It’s interesting for the recent celebration of Father’s Day and all that dads do to make the world go round, the day in nature following this special day was all about mamas. We spend the morning on the lower lake watching the kids paddle board and joke around in the cold waters. The wind picks up occasionally and a few tumble in beneath the surface, coming up breathless from the frigid surprise. The sun warms us all up and birds continue to soar above. After lunch, we hike all through the aspen groves searching for elk sheds but instead come home with a beautiful piece of quartz. It’s a perfect Monday.
Our hopes were met later in the day when we came across baby coyotes and a mama nearby. In a scene feeling a bit like Out of Africa, we watch and study the grassland for movements. It’s remarkable how the young creatures have been coached to stay below the surface in their den while the mama goes out hunting. If only coaching kids to stay put could be so easy.
We head out to a patch of land to watch the sunset and take our group pictures, absorbing in the fun we’ve had all being together. A nearby woodpecker is dodging into the small hole of an aspen as a chorus of chirps crank up as she enters, feeding her babies.
Just as we rise from the picnic tables to circle up the boys for a photo, the quick hush from my brother in law signals the scene behind. A mother moose and her baby are running just behind us in a mad sprint. She’s thrashing and stomping and although we don’t know what has her so upset, it’s a sight to see. She seems to be in full protection mode. After sprinting into the lake, her baby doesn’t follow so she hurries her baby across the dry field and they tuck into the woods just behind us. It’s clear she’s using us as a buffer from the other mama coyote and her pups. Later in the evening, the kids will see two more coyotes so we feel certain the mama was scared for their safety.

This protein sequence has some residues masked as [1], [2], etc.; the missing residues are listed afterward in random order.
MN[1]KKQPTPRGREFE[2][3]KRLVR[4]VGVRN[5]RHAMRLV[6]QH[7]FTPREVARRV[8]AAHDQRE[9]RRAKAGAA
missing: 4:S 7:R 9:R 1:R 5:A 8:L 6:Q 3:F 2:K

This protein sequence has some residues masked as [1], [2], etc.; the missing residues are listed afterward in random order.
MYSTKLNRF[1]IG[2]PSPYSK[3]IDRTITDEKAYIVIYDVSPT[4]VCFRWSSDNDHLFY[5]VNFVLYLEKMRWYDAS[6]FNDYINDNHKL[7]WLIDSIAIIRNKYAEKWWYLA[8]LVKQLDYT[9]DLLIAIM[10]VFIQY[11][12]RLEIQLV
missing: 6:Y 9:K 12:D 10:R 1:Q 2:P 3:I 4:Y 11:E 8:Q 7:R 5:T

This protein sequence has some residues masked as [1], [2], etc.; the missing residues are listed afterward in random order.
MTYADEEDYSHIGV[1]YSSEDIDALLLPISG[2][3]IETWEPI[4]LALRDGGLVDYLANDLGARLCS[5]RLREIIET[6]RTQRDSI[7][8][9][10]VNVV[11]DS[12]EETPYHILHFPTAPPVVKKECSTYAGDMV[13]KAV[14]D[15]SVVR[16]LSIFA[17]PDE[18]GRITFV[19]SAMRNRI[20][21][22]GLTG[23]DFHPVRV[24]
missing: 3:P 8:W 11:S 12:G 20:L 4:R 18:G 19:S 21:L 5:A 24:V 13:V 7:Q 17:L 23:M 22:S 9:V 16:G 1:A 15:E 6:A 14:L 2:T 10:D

It’s nature’s way. The need to teach our young, to protect our young. Our instincts for survival are strong. We do whatever it takes to keep harm from happening even under clear blue skies.
The most striking is the position in which we each find ourselves. Three types of mamas out in the fields protecting their people. Parker was convinced we were in harms way. Despite my reassurance, he felt we were putting too much at risk by standing and taking in the views. I’m sure the other babies were watching their mamas for cues to understand their safety.
Nothing I can say any of my children can really be for certain. I’d like to say you will not get hurt under my watch, but I know that’s not something I can promise. All I know to do is to show up and be there. . .to promise I will do my absolute best to protect them. Whether I have to act crazy mad or stow myself away for a little while, I’m always thinking of their safety.
As I head to bed at the end of the epic day and think about being a mama, it does take me back to the Father of all Fathers who is our ultimate protector. The skies are my reminder that our God is always watching and looking for ways to provide and protect us.